Washington lawmakers heading into overtime

OLYMPIA, Wash. (AP) — Unable to agree to negotiate, much less reach, a state budget deal during their regularly scheduled legislative session, Washington lawmakers are likely to start an overtime special session on Monday.

Lawmakers are expected to break for the weekend on Friday, with just a few lawmakers on hand Sunday to officially end the 105-day session. Gov. Jay Inslee said would announce his plans Friday, but it is expected that he will call them back into session at the start of next week.

House Majority Leader Pat Sullivan said Thursday that a majority of lawmakers would remain in their home districts, and that just the budget negotiators would return to the Capitol next week.

Washington Legislature passes REAL ID bill

OLYMPIA, Wash. (AP) — Washington lawmakers have reached agreement on a two-tiered licensing system that seeks to bring Washington state into compliance with federal identification requirements.

The House passed the measure on a 55-41 vote Thursday, followed by the Senate, which passed it on a 36-13 vote. It now heads to Gov. Jay Inslee for his signature.

Thursday’s action came after both chambers reached agreement on a variety of issues, including the cost of the state’s current enhanced license.

With passage of the measure, lawmakers end a multiyear struggle over how to best comply with the REAL ID Act, a 2005 federal law that requires state driver’s licenses and ID cards to have security enhancements and be issued to people who can prove they are legally in the United States.

Russian hacker faces decades in prison

SEATTLE (AP) — Federal prosecutors want the Russian man convicted of hacking into U.S. businesses to steal credit card data to be sentenced to 30 years in prison and ordered to pay $170 million in restitution.

But Roman Seleznev’s lawyers say his troubled history, poor health and willingness to help the government catch other cybercriminals should be considered when deciding his sentence.

Friday’s sentencing hearing in U.S. District Court in Seattle is expected to last several hours.

Seleznev, the son of a member of the Russian Parliament, was first indicted in 2011 on 29 felony charges and was captured in 2014 in the Maldives.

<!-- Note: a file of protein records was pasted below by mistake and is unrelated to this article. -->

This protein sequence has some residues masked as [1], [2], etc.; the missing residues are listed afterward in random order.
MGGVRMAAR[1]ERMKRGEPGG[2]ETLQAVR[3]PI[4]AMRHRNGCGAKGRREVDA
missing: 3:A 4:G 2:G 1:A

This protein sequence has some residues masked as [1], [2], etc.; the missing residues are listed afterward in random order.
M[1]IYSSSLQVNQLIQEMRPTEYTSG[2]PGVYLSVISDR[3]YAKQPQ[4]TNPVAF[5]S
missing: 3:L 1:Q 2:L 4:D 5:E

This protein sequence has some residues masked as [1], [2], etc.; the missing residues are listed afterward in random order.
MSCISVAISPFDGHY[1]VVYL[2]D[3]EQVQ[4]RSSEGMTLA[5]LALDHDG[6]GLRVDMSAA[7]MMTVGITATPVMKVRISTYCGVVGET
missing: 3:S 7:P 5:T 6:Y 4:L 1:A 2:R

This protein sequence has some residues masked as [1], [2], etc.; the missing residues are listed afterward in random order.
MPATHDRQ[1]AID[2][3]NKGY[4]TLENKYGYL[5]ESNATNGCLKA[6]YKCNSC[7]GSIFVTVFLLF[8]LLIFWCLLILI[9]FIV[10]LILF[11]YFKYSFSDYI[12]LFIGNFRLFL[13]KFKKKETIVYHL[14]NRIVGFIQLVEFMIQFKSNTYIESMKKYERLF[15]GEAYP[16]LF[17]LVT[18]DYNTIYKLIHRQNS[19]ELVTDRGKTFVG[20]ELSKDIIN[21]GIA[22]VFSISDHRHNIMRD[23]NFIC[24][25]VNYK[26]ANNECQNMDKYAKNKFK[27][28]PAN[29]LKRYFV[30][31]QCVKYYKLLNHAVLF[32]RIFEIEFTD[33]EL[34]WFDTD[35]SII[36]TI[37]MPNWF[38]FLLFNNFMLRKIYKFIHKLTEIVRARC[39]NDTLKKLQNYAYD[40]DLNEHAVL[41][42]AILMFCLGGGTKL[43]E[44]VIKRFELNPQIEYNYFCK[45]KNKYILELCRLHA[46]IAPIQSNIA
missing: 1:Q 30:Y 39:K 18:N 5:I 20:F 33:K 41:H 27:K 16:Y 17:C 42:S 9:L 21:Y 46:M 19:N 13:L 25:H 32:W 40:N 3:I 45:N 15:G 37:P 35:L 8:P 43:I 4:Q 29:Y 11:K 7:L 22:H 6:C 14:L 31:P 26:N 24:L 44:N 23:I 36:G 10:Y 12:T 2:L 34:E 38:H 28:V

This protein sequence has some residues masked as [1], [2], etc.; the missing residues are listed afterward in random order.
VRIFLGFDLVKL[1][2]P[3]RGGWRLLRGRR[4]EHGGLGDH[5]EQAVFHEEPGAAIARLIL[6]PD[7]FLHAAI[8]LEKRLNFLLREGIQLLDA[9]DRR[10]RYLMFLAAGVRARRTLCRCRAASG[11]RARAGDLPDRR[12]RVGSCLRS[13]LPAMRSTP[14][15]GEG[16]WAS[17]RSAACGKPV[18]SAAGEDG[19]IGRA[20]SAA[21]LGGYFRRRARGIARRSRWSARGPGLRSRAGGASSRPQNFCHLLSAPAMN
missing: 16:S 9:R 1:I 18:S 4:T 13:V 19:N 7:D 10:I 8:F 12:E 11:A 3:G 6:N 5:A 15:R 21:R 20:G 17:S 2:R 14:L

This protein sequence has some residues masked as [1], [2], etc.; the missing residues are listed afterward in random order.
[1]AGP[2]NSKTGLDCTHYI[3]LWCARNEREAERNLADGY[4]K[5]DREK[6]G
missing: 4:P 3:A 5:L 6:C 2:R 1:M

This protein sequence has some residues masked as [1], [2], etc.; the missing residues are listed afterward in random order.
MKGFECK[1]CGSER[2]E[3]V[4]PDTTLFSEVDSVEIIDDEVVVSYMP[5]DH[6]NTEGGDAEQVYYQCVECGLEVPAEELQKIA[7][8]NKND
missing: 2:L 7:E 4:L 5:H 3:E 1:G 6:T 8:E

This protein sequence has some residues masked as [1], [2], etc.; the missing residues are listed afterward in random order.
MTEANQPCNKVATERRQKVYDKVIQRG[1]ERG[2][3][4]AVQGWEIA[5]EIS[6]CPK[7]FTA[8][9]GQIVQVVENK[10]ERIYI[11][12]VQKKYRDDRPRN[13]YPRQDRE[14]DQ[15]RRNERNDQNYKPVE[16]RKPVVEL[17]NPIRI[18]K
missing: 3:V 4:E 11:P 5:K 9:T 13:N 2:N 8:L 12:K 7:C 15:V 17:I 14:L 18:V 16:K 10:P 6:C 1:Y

The indictment grew to 40 counts in October 2014 and his trial was held in August 2016. A jury found him guilty on 38 charges, including nine counts of hacking and 10 counts of wire fraud.

Small earthquake hits off Port Townsend

PORT TOWNSEND, Wash. (AP) — A small earthquake struck near Port Townsend in Admiralty Bay.

The Pacific Northwest Seismic Network says the earthquake happened shortly after 10 p.m. Wednesday between Port Townsend and Oak Harbor, Whidbey Island.

The 3.1-magnitude quake occurred at a depth of about 14 miles.

No damage was reported.

The Seattle Times reports more than 100 residents in nearby areas reported feeling the shake.

Yakima council member arrested on DUI charge after crash

(Information from: Yakima Herald-Republic, http://www.yakimaherald.com)

YAKIMA, Wash. (AP) — Police records say a Yakima City Council member’s blood-alcohol level was twice the legal limit for driving when she hit a vehicle injuring two people Sunday.

The Yakima Herald-Republic reported Thursday that 29-year-old Carmen Mendez agreed to breath tests Sunday which showed blood-alcohol levels from 0.179 to 0.185 – all more than double the legal limit of 0.08.

She was arrested Sunday on a DUI charge and released later that evening.

Two people in the Chevrolet Suburban that was struck by Mendez’s car suffered what were described as minor injuries.

The Yakima County Prosecuting Attorney’s Office is reviewing reports to make a determination on charges.

Mendez declined comment when contacted by the newspaper Thursday.

Drivers to face new distracted driving penalties in Washington

OLYMPIA, Wash. (AP) — Holding a phone while driving in Washington state could become illegal in 2019 if Gov. Jay Inslee signs a distracted driving measure passed by the Legislature.

The bill cleared both chambers Wednesday and now heads to the governor’s desk. If approved by Inslee as expected, the measure would go into effect January 2019.

It would make it illegal to hold a phone or other electronic device while driving a car or when stopped at a traffic light. Some exceptions include contacting emergency services, amateur radio operators or messaging from transit system dispatch services.

Under the measure, the standard traffic fine of $136 would apply to a first offense, but would increase to about $235 on a second offense within five years. The first distracted driving offense would also be reportable to insurance companies, which could raise rates like any other moving violation.

Washington unemployment rate drops to 4.7 percent

OLYMPIA, Wash. (AP) — Washington state’s unemployment rate is the lowest it’s been in nearly 10 years, dropping to 4.7 percent last month.

The latest numbers released by the Employment Security Department Wednesday show that March’s rate dropped from February’s rate of 4.9 percent. March’s rate is the lowest the state has seen since August 2007.

The state also added 10,700 nonfarm jobs last month.

The national unemployment rate was 4.5 percent last month. The unemployment rate in the Seattle-Bellevue-Everett area was 3.3 percent.

The industries that saw the greatest job growth last month were leisure and hospitality up 2,700, education and health services up 2,500 and professional and businesses services, which gained 2,300 new jobs. Wholesale trade saw the biggest reduction in March, losing 1,400 jobs.